With the advent of more sophisticated brain-imaging technology in the past decade, we have been able to observe very specific ways that meditation alters the function and structure of the brain. In 2004, Richard Davidson, PhD, director of the Laboratory for Affective Neuroscience at University of Wisconsin-Madison, found that long-term meditators showed more electrical activity in the brain’s left prefrontal cortex, an area associated with positive mood, than a control group of nonmeditators. This physiological finding fits with the experience of many meditators, who find that they became significantly happier and less prone to anxiety and depression after they began to practice meditation.
Last year, Sara Lazar, PhD, a researcher at Massachusetts General Hospital, found that brain regions associated with attention and sensory processing were thicker in meditators than in control subjects. This finding may have important implications for helping to prevent cognitive decline in older age. By offsetting the net loss of brain cells that typically accompanies aging, meditation may help to make additional brain regions available to compensate for those that are lost.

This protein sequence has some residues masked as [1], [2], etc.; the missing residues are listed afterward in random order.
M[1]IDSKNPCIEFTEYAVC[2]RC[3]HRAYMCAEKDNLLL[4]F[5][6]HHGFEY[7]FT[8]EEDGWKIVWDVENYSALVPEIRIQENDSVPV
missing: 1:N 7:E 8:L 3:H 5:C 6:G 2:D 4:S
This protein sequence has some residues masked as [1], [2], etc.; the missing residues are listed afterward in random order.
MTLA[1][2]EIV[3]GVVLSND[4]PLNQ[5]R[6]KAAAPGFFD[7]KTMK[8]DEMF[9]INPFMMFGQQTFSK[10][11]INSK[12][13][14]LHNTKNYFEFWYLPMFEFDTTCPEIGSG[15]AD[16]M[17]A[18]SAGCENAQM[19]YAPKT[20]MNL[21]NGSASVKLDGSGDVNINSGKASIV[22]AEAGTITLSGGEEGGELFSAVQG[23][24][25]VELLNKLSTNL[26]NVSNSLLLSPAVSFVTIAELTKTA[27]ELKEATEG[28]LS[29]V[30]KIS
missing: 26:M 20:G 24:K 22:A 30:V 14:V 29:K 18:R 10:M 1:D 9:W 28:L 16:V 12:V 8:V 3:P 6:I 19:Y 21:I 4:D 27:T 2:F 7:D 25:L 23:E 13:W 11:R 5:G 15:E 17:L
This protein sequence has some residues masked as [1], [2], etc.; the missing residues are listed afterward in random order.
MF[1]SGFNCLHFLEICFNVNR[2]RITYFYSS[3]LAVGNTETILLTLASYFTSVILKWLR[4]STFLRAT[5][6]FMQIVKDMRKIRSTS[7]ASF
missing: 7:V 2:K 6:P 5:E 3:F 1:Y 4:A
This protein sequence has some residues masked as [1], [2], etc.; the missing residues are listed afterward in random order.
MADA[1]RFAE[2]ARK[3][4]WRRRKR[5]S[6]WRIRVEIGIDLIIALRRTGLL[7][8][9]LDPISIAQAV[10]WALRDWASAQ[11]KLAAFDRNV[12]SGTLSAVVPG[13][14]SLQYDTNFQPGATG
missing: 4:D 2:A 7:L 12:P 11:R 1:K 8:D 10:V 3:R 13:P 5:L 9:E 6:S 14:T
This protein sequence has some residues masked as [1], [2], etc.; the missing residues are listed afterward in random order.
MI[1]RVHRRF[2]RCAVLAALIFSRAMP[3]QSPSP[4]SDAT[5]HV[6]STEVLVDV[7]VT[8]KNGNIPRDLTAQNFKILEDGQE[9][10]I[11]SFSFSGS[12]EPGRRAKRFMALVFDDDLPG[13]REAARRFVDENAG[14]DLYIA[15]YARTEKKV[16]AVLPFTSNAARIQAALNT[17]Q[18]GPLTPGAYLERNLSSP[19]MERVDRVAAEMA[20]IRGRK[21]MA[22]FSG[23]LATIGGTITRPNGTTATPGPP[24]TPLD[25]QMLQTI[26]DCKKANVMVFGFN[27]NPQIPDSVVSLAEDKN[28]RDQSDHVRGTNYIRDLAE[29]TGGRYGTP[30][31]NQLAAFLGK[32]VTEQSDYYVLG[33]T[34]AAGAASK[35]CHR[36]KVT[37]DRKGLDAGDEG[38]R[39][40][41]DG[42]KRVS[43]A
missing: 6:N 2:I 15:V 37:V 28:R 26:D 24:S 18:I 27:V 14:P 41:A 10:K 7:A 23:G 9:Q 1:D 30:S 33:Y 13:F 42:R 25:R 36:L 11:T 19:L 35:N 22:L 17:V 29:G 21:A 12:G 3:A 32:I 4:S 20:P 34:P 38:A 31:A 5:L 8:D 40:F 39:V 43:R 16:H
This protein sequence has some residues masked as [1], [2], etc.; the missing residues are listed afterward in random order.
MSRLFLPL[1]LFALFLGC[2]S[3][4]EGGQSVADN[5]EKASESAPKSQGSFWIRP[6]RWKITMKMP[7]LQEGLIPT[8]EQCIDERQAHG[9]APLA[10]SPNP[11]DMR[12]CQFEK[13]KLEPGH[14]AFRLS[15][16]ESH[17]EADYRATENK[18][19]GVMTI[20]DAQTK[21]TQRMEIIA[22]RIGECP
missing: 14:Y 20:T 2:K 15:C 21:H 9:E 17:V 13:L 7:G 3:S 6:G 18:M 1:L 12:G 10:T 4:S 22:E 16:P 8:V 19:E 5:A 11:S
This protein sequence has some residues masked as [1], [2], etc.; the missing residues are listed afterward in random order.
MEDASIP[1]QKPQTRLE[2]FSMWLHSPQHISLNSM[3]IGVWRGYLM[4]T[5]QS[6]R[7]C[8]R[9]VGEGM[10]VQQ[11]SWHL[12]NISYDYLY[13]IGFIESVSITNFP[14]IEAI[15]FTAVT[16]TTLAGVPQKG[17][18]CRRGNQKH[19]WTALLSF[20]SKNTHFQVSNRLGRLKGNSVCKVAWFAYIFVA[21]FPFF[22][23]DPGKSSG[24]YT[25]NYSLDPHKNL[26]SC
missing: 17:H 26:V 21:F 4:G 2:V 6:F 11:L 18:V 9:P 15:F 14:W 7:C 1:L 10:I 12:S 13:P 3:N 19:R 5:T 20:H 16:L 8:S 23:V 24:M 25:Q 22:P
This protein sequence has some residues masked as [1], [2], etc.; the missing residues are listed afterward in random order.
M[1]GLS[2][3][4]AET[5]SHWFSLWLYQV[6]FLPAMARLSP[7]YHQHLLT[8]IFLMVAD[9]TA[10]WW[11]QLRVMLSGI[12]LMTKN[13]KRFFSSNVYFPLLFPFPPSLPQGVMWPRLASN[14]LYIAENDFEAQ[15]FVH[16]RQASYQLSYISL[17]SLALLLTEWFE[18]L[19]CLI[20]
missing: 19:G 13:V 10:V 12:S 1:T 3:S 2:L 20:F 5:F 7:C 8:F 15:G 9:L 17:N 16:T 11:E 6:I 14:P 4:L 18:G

The best ways to learn how to meditate are from a meditation teacher or from audio recordings. For more details, see our topic page on mindfulness.
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Jeffrey Rossman, PhD, is a Rodale.com advisor and director of life management at Canyon Ranch in Lenox, MA. His column, “Mind-Body-Mood Advisor,” appears Mondays on Rodale.com.